Six students from Goa University were selected to attend an exchange programme at Nihon University, Japan. The programme included 40 hours of modules on Japanese society, culture, business and communications. NT KURIOCITY caught up with three students to know about their experience
Alisha Nicole Carvalho | NT KURIOCITY
The Goa University has an ongoing collaboration with Nihon University, Japan which enables students to take part in exchange programmes. This year the six students selected to travel to Japan included Aaron Rodrigues, Elliya Mascarenhas and Dazzel Rego from the part two of the Masters in English; Ramrai Naik student from the part one of the Masters of political science; Tabrez Shaikh a part two student from department of management, and Ramya Allamsetty a part two student from department of women’s studies.
Upon returning here is what they have to say about Japan.
The lone part one student to embark on the exchange programme, Ramrai Naik met with local entrepreneurs from Shizuoka city who shared their business models with him. Amongst them was a car leasing company that studied the needs of the locals and accordingly crafted its rental plans. The model enabled the company to expand to 20 locations in four years and according to Naik this can be used in Goa given its booming tourism sector. “A technological touch has been provided across various fields to make life simpler and faster. Most of the places we visited were disabled friendly,” he says.
On society and culture
Aaron Rodrigues, who recently completed his Masters degree in English, says his inclination towards literature had him pay close attention to the literature class, especially the folk tales and origin stories of Japan which are also related to Shintoism, Japan’s dominant belief system after Buddhism. “Japanese people do not consider themselves very religious; their theisms have a huge oral tradition and the lack of written texts helps them evolve with time. The most striking thing though is their respect for nature. They revere nature. Anything that is old and long lasting becomes close to a god to them,” says Aaron. He adds that their love for nature is evident through their parks, lawns and walkways and well tended flora. The cleanliness in Japan, said Aaron, stems from their collective consciousness. “Everybody makes sure to hold on to their waste till they find segregated bins,” he adds. Agreeing with him Elliya says they also learned to carry empty packets of chips, wrappers or plastic and dispose of them in the nearest bin.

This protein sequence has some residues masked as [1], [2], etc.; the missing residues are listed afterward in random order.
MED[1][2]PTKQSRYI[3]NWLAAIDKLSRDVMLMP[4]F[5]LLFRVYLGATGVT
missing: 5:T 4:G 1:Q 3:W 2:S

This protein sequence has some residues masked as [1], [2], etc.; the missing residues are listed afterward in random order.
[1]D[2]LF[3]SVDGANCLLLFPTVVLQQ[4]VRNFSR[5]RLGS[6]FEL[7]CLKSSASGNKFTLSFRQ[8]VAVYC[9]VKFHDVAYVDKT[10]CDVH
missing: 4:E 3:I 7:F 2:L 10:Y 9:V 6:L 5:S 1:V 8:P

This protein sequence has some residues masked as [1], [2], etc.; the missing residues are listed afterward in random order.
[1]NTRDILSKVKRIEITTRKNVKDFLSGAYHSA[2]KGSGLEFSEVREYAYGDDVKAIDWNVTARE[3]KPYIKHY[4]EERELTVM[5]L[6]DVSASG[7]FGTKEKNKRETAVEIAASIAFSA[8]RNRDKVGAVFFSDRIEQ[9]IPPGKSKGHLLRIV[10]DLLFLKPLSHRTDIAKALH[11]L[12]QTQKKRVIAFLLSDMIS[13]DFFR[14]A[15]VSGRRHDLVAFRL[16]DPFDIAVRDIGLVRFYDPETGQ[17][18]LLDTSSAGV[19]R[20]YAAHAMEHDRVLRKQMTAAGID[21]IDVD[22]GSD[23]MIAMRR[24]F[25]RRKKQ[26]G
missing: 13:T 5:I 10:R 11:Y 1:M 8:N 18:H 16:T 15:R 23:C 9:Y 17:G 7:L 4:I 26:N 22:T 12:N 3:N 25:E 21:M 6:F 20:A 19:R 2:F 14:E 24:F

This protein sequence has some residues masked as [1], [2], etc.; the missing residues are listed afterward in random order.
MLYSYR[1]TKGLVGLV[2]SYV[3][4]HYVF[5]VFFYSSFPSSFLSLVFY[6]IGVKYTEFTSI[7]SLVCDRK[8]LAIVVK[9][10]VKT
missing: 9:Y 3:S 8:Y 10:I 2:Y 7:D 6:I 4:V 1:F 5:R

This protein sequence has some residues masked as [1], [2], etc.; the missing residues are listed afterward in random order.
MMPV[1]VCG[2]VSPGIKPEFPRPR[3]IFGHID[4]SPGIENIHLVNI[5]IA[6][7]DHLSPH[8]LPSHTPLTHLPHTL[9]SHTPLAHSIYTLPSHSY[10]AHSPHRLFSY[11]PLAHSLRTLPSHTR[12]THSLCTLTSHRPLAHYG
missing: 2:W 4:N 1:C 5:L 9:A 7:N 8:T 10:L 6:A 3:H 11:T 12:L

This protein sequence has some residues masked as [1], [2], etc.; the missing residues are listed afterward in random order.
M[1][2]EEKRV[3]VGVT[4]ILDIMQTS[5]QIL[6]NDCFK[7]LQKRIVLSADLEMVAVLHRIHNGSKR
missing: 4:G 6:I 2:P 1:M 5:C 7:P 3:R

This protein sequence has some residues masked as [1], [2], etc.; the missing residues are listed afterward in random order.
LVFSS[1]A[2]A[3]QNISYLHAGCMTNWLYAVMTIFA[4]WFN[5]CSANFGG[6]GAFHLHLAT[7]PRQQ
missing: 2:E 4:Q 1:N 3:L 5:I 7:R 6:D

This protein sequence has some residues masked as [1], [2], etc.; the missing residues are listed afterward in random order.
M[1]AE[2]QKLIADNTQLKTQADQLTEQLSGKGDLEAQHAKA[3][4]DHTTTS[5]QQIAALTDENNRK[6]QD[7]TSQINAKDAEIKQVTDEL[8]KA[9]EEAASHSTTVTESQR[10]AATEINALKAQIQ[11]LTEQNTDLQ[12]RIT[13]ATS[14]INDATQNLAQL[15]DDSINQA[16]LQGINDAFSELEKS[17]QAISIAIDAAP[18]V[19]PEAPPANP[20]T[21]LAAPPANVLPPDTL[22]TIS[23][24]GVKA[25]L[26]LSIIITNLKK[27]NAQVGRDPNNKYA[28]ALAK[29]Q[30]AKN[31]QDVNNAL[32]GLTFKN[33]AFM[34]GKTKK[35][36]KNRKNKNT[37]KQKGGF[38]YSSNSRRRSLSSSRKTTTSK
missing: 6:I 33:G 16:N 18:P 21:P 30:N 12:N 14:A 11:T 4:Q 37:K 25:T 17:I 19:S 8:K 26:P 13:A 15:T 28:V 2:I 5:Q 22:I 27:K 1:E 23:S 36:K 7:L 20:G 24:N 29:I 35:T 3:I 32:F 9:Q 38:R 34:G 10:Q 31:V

This too can be implemented in Goa through awareness campaigns. Unlike India where people have no regard for another’s space, the Japanese are synchronised to a decent way of living and mindful of others. Whether it is the polite greeting to every person you meet or the punctuality of the services. People don’t talk loudly in public transport to avoid disturbing others; they queue up in a line where ever there is a rush, says Aaron.
In Goa, when it comes to road safety one has to wait to cross the road even when using the zebra crossing. It is also not considered safe for girls to walk around freely in some areas here, whereas the same is not true in Japan as Elliya shares: “When we needed to cross roads with no zebra crossing, vehicles would halt no matter how busy the road is, we could cross safely, we would then bow as a sign of gratitude and then they would be on their way. I felt safe on the streets, walking past 7 p.m. to go to the store or the park as no one would bother me or my friends. Not even a glance unless to bow and say hello. I felt at peace to live in a place where it was a given I was safe.”
Immersing himself into the local cuisine, Aaron learnt that is it more than just sushi and he also got a hand of eating with chopsticks! “Sushi is a delicacy and sake is a must with anything else that is had. Meron pan was a delicious sweet. From izakayas to eat traditional Japanese cuisine, we made our bellies happy,” says Elliya when asked about the food she sampled.
Forever etched in hearts
The Nihon University campus had everything to offer in one place. Such kind of educational campuses help in the holistic development of a student and students there were testimony to that fact, says Ramrai. He adds that the Japanese as a people were very welcoming “they tirelessly showcased their culture with a lot of enthusiasm.” To him the field trips to Hakone, Toyota manufacturing facility tour, Atami fireworks festival and Shibuya crossing will remain a special memory.
Elliya has made many friends back in Japan and she is still in touch with them. “The students, teachers and our coordinator, Hoshino Yuta made this journey very exciting,” she says.
Adding to the students’ experiences co-coordinator of Study Japan Program (SJP) and Study India Programme (SIP) along with head of programme, Ganesh Somyaji said: “For us the SJP has added a lot of value to the flagship (SIP) which has been one of the most successful exchange programmes of Goa University. As part of SIP more than 150 Japanese students from Mishima, Japan have done courses on Indian society, culture, politics and economy at Goa University and across various colleges in Goa for the last 15 years. Since the last four years we have been able to start the SJP with partial funding from Goa University and professor Ramsinh Asher, which has seen around 20 students going to Japan for a one-month programme and come back with fascinating memories. However, we have plans to restructure and modify the SIP in a big way to make Goa University an attractive destination for foreign students.
According to Aaron there is a lot more about Japan that he couldn’t pen down. It was an inspiring experience that changed his perception of the way people could co-exist harmoniously in the world.